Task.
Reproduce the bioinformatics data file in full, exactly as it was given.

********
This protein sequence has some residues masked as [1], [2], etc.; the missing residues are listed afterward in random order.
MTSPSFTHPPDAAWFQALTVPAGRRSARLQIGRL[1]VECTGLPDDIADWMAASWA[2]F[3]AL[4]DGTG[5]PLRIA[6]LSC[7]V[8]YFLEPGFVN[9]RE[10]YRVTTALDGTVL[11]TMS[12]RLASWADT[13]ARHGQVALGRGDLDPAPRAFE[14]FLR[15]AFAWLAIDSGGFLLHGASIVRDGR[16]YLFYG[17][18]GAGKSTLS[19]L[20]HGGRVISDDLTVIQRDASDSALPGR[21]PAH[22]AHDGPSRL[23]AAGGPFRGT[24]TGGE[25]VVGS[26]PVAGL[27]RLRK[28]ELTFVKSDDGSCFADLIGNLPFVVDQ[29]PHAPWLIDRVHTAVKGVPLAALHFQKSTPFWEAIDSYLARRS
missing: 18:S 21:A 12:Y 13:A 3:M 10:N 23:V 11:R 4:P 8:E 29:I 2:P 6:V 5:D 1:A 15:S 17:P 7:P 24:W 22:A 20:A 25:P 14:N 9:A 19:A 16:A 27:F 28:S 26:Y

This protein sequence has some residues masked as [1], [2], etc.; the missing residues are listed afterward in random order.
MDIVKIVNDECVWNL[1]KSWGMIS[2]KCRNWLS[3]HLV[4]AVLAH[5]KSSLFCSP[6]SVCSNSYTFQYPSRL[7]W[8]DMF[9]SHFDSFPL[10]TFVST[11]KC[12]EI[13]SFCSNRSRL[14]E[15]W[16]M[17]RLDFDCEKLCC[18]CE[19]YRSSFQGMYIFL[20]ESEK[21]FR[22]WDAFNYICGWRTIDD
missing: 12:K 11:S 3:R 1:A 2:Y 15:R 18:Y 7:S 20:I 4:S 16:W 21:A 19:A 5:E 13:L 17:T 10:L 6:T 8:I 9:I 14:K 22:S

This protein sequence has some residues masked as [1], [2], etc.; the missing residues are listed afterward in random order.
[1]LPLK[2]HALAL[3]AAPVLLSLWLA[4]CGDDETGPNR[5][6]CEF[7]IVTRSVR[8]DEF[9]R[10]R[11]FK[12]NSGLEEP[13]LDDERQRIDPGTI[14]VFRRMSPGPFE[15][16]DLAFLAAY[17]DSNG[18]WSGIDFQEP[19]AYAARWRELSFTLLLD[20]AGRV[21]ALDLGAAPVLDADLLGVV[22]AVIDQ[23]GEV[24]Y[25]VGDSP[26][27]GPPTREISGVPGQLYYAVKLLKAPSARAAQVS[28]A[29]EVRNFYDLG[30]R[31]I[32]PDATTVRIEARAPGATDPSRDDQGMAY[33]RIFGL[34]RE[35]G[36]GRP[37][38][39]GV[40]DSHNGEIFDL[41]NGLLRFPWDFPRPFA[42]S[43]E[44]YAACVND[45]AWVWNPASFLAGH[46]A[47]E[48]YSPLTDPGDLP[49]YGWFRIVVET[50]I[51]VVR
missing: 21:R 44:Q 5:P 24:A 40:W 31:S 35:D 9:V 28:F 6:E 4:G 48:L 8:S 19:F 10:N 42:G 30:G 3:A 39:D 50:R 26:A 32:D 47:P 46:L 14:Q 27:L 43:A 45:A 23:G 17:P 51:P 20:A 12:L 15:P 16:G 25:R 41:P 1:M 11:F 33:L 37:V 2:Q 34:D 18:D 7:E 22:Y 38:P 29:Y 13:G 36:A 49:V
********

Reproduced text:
This protein sequence has some residues masked as [1], [2], etc.; the missing residues are listed afterward in random order.
MTSPSFTHPPDAAWFQALTVPAGRRSARLQIGRL[1]VECTGLPDDIADWMAASWA[2]F[3]AL[4]DGTG[5]PLRIA[6]LSC[7]V[8]YFLEPGFVN[9]RE[10]YRVTTALDGTVL[11]TMS[12]RLASWADT[13]ARHGQVALGRGDLDPAPRAFE[14]FLR[15]AFAWLAIDSGGFLLHGASIVRDGR[16]YLFYG[17][18]GAGKSTLS[19]L[20]HGGRVISDDLTVIQRDASDSALPGR[21]PAH[22]AHDGPSRL[23]AAGGPFRGT[24]TGGE[25]VVGS[26]PVAGL[27]RLRK[28]ELTFVKSDDGSCFADLIGNLPFVVDQ[29]PHAPWLIDRVHTAVKGVPLAALHFQKSTPFWEAIDSYLARRS
missing: 18:S 21:A 12:Y 13:A 3:M 10:N 23:V 11:R 4:P 8:E 29:I 2:P 6:V 5:D 1:A 15:S 17:P 7:P 24:W 22:A 20:A 25:P 14:N 9:A 19:A 16:A 27:F 28:S 26:Y

This protein sequence has some residues masked as [1], [2], etc.; the missing residues are listed afterward in random order.
MDIVKIVNDECVWNL[1]KSWGMIS[2]KCRNWLS[3]HLV[4]AVLAH[5]KSSLFCSP[6]SVCSNSYTFQYPSRL[7]W[8]DMF[9]SHFDSFPL[10]TFVST[11]KC[12]EI[13]SFCSNRSRL[14]E[15]W[16]M[17]RLDFDCEKLCC[18]CE[19]YRSSFQGMYIFL[20]ESEK[21]FR[22]WDAFNYICGWRTIDD
missing: 12:K 11:S 3:R 1:A 2:Y 15:R 18:Y 7:S 20:I 4:S 16:W 21:A 19:A 5:E 13:L 17:T 10:L 6:T 8:I 9:I 14:K 22:S

This protein sequence has some residues masked as [1], [2], etc.; the missing residues are listed afterward in random order.
[1]LPLK[2]HALAL[3]AAPVLLSLWLA[4]CGDDETGPNR[5][6]CEF[7]IVTRSVR[8]DEF[9]R[10]R[11]FK[12]NSGLEEP[13]LDDERQRIDPGTI[14]VFRRMSPGPFE[15][16]DLAFLAAY[17]DSNG[18]WSGIDFQEP[19]AYAARWRELSFTLLLD[20]AGRV[21]ALDLGAAPVLDADLLGVV[22]AVIDQ[23]GEV[24]Y[25]VGDSP[26][27]GPPTREISGVPGQLYYAVKLLKAPSARAAQVS[28]A[29]EVRNFYDLG[30]R[31]I[32]PDATTVRIEARAPGATDPSRDDQGMAY[33]RIFGL[34]RE[35]G[36]GRP[37][38][39]GV[40]DSHNGEIFDL[41]NGLLRFPWDFPRPFA[42]S[43]E[44]YAACVND[45]AWVWNPASFLAGH[46]A[47]E[48]YSPLTDPGDLP[49]YGWFRIVVET[50]I[51]VVR
missing: 21:R 44:Q 5:P 24:A 40:W 31:S 35:D 9:V 28:F 6:E 4:G 48:L 8:S 19:F 10:N 42:G 30:G 3:A 39:D 50:R 26:A 32:D 47:P 46:L 14:Q 27:L 43:A 45:A 23:G 17:P 51:P 20:A 12:L 15:P 16:G 25:R 41:P 1:M 11:F 33:L 37:V 2:Q 34:D 18:D 7:E 22:Y 38:P 29:Y 13:G 36:A 49:V